Hands-on wildlife experience with CWHC Ontario/Nunavut

This year was the first that the Ontario Veterinary College offered 4th year students an opportunity to do a rotation with the CWHC. We (Kelly Guest and Melissa Pambianchi) were the fortunate two students who were selected for this two-week placement under the supervision of Dr. Claire Jardine and Dr. Doug Campbell. Both of us have a keen interest in wildlife health and disease surveillance, so we were excited to spend two weeks with very knowledgeable and skilled individuals in this field.

Throughout our two-week rotation, we had the chance to perform several post-mortem exams on various wildlife species that had been submitted to the CWHC. The purpose of these post-mortem exams was twofold: to try and determine the animals cause of death and to contribute to ongoing disease surveillance projects (i.e. taking samples and testing for Avian Influenza and West Nile Virus). This gave us the opportunity to become more familiar with common lesions you may see with certain diseases, and the chance to learn about which samples are required for the different surveillance programs.

We also had the chance to participate in field work during the rotation. More specifically, we accompanied graduate student Nadine Voigt in collecting fecal samples from geese at a park in Guelph as part of her master’s project looking at the prevalence of the bacteria Campylobacter in waterfowl. We were also fortunate enough to be able to go to Renfrew County with PhD student Katie Clow and participate in her project, which is aimed at understanding the habitat preferences of ticks as well as the distribution of Lyme disease in Ontario. We both enjoyed the experience of tick dragging through the forest and were happy to assist with some of the research efforts being put forth by the CWHC.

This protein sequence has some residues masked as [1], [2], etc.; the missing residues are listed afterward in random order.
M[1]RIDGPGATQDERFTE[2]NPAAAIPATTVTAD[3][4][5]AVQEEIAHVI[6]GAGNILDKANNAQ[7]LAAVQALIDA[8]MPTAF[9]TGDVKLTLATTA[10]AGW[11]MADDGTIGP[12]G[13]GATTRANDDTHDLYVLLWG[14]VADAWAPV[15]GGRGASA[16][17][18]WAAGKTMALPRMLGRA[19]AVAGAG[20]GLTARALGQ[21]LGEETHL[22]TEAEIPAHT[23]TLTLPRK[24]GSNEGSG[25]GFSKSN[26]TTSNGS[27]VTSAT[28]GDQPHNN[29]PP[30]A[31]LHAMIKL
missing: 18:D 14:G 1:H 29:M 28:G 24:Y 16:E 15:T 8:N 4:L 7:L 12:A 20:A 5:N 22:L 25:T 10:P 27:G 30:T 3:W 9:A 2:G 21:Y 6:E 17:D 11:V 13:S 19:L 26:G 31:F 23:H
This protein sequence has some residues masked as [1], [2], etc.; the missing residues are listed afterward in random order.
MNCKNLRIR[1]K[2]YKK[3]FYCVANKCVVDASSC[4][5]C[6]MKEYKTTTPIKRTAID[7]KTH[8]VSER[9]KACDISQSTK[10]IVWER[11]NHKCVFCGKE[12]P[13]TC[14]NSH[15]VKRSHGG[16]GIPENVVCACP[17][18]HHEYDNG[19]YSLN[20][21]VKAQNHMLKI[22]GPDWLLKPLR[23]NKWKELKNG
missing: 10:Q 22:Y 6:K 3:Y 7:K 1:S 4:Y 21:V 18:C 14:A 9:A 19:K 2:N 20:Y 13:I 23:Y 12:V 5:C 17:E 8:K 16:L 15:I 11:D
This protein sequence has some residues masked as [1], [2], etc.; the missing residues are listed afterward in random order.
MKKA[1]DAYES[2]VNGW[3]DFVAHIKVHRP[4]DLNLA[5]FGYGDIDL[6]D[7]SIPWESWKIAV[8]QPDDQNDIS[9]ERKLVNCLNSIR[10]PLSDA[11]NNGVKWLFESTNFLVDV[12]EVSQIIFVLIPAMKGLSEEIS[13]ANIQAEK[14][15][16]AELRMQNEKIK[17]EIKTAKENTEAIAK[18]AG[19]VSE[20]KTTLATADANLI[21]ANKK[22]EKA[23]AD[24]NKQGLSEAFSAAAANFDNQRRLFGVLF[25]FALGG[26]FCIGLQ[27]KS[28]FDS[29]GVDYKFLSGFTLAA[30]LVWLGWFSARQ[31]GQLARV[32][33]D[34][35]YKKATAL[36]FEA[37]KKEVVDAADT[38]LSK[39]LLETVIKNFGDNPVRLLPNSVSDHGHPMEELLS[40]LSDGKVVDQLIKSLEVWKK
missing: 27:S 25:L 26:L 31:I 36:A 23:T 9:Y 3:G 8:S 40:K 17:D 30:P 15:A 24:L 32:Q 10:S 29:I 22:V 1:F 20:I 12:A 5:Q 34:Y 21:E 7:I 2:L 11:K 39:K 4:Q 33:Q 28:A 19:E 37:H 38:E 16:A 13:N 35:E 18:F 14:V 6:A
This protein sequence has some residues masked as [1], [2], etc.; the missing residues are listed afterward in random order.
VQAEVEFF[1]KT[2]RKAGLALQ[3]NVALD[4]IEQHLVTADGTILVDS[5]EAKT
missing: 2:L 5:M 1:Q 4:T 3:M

Additionally, we were able to sit down one-on-one with a few members of the CWHC team to discuss relevant issues as well as to gain insight into the different career paths that they took towards working with wildlife post-veterinary school. Specifically, we spoke with Dr. Jane Parmley regarding the concept of disease surveillance in wildlife, with a strong focus on avian influenza virus. There are many challenges associated with developing surveillance programs as well as determining what courses of action to take should specific diseases be detected. On our last day, we had a meeting with Dr. Nicole Nemeth and learned about epizootic hemorrhagic disease virus in white-tailed deer, which is of great concern recently due to the detection of the very closely related bluetongue virus in cattle in Ontario. She also reviewed important diagnostic techniques that wildlife pathologists and biologists rely on to detect diseases and organisms in animals that they receive.

Overall, this rotation was a fantastic way to experience the wide variety of ways that veterinarians can get involved with wildlife disease and surveillance and to become more familiar with the most common diseases that are seen in Ontario wildlife species. We would like to extend our sincerest thanks to the CWHC and everyone that made this rotation possible.


Submitted by Kelly Guest & Melissa Pambianchi, 4th year students, Ontario Veterinary College

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